Public sector industrial relations in the context of alliance politics : the case of Makana Local Municipality, South Africa (1994-2006)

by Makwembere, S.

Abstract (Summary)
This thesis is in the field of Industrial Relations. It concerns a micro-level investigation of the dynamics of public sector industrial relations in post-apartheid South Africa. It focuses on the Tripartite Alliance between the African National Congress (ANC), the South African Communist Party (SACP) and the Congress of South African Trade Unions (COSATU) and explores what the Alliance relationship has meant for the traditional roles of employees and their representatives on the one hand, and employers and their representatives on the other. The thesis examines the political, organisational and societal contradictions and implications for COSATU public sector union affiliates and their members in their relationship to the ANC as an ally (via the Alliance) and the context in which ANC members form part of management (in government). The South African Municipal Workers’ Union (SAMWU) was used as an archetype of a COSATU public sector union affiliate that engages with the State as employer at the municipal level. It is a case study of Makana Local Municipality (Eastern Cape Province, South Africa) using qualitative research techniques and content analysis to derive the relevant information. The author conducted a series of in-depth interviews of key informants and observations at Makana Local Municipality were done. Based on the empirical data obtained from the investigation, the thesis argues that the traditional roles in the employment relationship at the workplace have been affected by the political alliance. Industrial relations roles have become increasingly vague especially since many within local government share ANC/SACP memberships with members of the trade union. The study also highlights that within an increasingly globalising post-apartheid environment, the Alliance provides mixture of benefits and challenges for workplace negotiations and employment relations in ways that macro-level analyses of employer-employee relationships do not always capture.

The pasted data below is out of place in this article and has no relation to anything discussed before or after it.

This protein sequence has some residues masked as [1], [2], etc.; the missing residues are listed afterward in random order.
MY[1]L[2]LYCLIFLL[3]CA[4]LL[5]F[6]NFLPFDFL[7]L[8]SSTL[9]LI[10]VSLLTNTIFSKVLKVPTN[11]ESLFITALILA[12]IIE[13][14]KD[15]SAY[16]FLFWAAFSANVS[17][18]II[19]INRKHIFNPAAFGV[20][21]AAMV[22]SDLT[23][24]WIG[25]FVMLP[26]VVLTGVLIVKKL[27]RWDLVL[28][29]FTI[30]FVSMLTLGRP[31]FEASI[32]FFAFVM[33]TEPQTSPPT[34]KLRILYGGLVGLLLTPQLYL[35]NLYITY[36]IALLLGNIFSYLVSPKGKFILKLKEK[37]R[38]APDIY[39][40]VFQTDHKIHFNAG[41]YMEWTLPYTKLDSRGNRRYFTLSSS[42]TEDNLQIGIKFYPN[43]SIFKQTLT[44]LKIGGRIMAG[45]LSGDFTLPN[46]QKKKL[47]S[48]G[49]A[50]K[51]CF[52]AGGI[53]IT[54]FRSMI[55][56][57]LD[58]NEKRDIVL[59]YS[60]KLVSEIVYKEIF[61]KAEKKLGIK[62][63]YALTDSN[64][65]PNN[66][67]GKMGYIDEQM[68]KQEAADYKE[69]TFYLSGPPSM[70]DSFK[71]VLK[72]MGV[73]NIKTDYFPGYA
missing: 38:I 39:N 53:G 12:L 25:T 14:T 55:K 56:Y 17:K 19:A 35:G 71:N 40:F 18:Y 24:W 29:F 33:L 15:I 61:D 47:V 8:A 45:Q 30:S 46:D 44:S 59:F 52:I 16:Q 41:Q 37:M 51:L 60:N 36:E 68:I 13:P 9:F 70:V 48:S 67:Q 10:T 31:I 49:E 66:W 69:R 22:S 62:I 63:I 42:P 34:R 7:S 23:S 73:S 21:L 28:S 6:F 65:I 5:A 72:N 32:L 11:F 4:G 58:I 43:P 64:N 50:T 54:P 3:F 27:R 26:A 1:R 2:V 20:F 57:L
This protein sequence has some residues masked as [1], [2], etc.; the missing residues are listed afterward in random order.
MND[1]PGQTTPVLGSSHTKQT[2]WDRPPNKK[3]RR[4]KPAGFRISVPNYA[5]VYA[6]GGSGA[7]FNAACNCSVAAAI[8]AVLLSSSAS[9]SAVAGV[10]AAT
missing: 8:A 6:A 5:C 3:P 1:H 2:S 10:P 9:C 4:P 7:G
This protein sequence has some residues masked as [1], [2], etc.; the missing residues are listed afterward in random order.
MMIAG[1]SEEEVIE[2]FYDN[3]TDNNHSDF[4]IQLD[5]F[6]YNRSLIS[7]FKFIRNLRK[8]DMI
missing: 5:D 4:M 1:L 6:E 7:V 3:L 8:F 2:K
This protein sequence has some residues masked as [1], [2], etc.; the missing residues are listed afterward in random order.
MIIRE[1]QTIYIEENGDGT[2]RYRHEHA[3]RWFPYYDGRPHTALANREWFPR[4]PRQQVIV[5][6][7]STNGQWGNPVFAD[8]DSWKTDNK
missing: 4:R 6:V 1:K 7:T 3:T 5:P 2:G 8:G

Bibliographical Information:


School:Rhodes University

School Location:South Africa

Source Type:Master's Thesis

Keywords:sociology and industrial


Date of Publication:01/01/2008

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